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Silicon Valley goes hypersocialist (as long as they don’t have to pay for it)

One a set of 10 cutout propaganda stencils to support the Cultural Revolution in China. Topham/Topham Picturepoint/Press Association Images

One a set of 10 cutout propaganda stencils to support the Cultural Revolution in China. Topham/Topham Picturepoint/Press Association Images

September 8, 2017   3 mins

Eric Weinstein is a clever chap. Not only is he a topflight mathematician and economist, he’s also the managing director of Thiel Capital – an investment firm founded by the tech industry legend Peter Thiel.

He’s been thinking about the future of capitalism (and whether it has one). Interviewed for Vox by Sean Illing, his words are worth reading:

“It seems to me that the greatest danger is that the truly rich, I’m talking nine and 10 figures rich, are increasingly separated from the lives of the rest of us so that they become largely insensitive to the concerns of those who still earn by the hour. As such, they will probably not anticipate many of the changes, and we will see the beginning stirrings of revolution as the cost for this insensitivity.”

That said, Weinstein believes the billionaires have woken up to the danger:

“There was a quiet shift several years ago where the smoke-filled rooms stopped laughing about inequality concerns and started taking them on as their own even in private…

“I think it’s a combination of both embarrassment and enlightened self-interest that this class — several rungs above my own — is trying to make sure it does not sow the seeds of a highly destructive societal collapse, and I believe I have seen an actual personal transformation in many of the leading thinkers among the technologists, where they have come to care deeply about the effects of their work. Few of them want to be remembered as job killers who destroyed the gains that have accumulated since the Industrial Revolution.”

That’s encouraging, but what sort of solution does Weinstein envisage?

“…some kind of hybridization of hypercapitalism and hypersocialism must enter the discussion.”

Personally, I’d prefer a much more modest form of capitalism combined with no socialism, but never mind – let’s see what he means by “hypercapitalism”:

“I believe capitalism will need to be much more unfettered. Certain fields will need to undergo a process of radical deregulation in order to give the minority of minds that are capable of our greatest feats of creation the leeway to experiment and to play, as they deliver us the wonders on which our future economy will be based.”

Letting the tech lords do whatever the heck they like, then. But what about the “hypersocialism”?

“…we have to understand that our population is not a collection of workers to be input to the machine of capitalism, but rather a nation of souls whose dignity, well-being, and health must be considered on independent, humanitarian terms.”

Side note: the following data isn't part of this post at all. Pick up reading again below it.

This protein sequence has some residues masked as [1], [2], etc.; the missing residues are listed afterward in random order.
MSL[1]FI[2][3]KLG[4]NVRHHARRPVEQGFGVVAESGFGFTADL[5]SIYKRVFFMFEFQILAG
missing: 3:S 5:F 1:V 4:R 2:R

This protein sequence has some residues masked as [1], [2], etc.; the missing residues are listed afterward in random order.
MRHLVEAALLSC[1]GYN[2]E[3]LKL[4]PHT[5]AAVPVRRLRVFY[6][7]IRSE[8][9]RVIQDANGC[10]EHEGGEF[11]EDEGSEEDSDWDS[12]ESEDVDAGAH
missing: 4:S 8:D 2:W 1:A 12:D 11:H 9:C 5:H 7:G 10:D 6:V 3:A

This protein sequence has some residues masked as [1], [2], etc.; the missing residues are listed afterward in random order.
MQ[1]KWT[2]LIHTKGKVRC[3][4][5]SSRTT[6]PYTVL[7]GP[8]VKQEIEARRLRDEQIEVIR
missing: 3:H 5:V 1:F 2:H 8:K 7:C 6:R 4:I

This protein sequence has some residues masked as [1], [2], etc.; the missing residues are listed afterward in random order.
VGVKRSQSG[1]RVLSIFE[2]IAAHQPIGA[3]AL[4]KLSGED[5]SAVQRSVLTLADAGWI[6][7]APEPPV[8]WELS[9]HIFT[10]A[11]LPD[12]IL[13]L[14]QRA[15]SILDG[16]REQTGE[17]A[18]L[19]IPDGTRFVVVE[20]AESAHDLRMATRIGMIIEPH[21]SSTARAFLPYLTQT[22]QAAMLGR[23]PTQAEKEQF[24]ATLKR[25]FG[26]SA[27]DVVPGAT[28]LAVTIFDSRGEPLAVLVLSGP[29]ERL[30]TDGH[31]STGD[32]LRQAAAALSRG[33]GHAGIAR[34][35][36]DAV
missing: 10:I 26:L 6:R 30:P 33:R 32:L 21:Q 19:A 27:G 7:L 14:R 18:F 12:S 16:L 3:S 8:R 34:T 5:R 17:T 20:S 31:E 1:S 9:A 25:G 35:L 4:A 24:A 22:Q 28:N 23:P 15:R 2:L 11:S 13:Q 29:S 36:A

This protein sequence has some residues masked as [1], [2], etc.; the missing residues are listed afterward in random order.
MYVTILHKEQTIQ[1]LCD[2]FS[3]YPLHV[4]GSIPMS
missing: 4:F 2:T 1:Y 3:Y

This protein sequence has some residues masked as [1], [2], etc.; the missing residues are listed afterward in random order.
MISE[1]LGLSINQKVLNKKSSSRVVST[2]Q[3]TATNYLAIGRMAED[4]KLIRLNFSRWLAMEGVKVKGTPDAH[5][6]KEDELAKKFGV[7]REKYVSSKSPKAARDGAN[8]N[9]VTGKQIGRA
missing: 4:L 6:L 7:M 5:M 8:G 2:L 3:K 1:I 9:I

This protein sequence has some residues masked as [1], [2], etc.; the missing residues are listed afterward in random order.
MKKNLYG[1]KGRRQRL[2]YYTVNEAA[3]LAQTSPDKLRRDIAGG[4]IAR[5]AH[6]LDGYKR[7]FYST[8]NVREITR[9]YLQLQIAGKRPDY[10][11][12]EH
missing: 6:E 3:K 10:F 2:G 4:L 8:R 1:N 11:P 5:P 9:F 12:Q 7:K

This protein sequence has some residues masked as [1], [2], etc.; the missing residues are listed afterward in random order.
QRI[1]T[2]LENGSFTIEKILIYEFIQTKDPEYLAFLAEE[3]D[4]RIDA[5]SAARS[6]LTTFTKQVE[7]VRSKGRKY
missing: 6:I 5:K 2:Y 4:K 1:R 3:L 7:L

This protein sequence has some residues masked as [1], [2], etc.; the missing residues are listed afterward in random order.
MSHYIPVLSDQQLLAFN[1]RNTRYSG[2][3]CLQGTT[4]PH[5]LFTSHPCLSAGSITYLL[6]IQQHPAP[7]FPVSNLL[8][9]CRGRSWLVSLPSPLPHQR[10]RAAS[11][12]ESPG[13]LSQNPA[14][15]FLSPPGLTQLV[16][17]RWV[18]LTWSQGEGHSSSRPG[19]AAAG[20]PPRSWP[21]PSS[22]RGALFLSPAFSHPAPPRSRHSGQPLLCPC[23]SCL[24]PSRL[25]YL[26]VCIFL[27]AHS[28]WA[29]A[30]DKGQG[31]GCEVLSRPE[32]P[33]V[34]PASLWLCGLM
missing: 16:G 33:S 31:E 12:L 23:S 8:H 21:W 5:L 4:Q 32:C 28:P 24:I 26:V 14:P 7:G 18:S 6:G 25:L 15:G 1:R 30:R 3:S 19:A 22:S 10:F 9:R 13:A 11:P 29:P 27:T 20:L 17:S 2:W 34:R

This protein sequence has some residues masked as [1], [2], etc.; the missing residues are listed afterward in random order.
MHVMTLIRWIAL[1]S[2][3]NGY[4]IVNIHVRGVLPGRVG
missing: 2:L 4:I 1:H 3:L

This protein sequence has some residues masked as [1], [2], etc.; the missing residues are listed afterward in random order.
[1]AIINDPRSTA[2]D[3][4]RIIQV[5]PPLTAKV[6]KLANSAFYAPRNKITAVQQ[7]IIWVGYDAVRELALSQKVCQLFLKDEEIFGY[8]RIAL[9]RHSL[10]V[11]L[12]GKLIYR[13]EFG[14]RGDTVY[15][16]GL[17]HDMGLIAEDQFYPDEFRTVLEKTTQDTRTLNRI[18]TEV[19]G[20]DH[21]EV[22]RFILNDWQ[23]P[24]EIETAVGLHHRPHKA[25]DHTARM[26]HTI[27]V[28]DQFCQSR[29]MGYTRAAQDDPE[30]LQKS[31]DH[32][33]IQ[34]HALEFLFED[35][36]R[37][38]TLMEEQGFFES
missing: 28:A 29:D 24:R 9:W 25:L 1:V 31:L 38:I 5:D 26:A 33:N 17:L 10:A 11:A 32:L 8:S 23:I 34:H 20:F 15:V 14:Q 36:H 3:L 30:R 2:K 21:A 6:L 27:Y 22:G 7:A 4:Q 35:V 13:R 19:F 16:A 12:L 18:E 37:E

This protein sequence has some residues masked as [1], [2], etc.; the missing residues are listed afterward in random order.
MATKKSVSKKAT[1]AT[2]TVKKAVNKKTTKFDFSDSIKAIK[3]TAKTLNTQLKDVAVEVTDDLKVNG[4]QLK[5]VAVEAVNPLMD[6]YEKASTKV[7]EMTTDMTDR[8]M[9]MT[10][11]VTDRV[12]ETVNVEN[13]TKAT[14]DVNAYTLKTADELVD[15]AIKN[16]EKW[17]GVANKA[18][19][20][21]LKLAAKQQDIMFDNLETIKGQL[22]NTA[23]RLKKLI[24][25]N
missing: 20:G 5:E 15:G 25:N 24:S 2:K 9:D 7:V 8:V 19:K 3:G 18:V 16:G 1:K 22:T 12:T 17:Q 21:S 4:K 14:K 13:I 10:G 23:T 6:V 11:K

“The hypersocialism of free money for everyone is not consistent with the hypercapitalism of corporate tax avoidance”

Now you’re talking, Eric! Except that’s not socialism, hyper or otherwise, but the moral philosophy at the heart of Catholic social teaching (and comparable ethical systems).

As for specific policies, Weinstein provides a hint as to the tech lords’ thinking:

“…in terms of wanting to leave a socially positive legacy, many of them are motivated to innovate through concepts like universal basic income, finding that Washington is as bereft of new ideas in social terms as it is of new technological ones.”

The thing about universal basic income (UBI) is that it requires money – lots and lots of money. Ideally, one would tax the super-productive robot workers of the future so that we humans could live a life of leisure and/or spiritual fulfilment; but, unfortunately, the era of super-abundance has yet to arrive. Indeed, as Weinstein tells us, economic growth is slowing down:

“…The real problem, which our society has yet to face up to, is that sometime around 1970, we ended several periods of legitimate exponential growth in science, technology, and economics. Since that time, we have struggled with the fact that almost all of our institutions that thrived during the post-World War II period of growth have embedded growth hypotheses into their very foundation.”

All too true, but to pin your hopes on universal basic income is the ultimate embedded growth hypothesis. After all, who is going to pay for it? Not, one presumes, the lightly-taxed, cash-hoarding tech giants.

We should be grateful that they’re at least thinking about the crisis of capitalism, but they need to think again. The hypersocialism of free money for everyone is not consistent with the hypercapitalism of corporate tax avoidance.

Peter Franklin is Associate Editor of UnHerd. He was previously a policy advisor and speechwriter on environmental and social issues.


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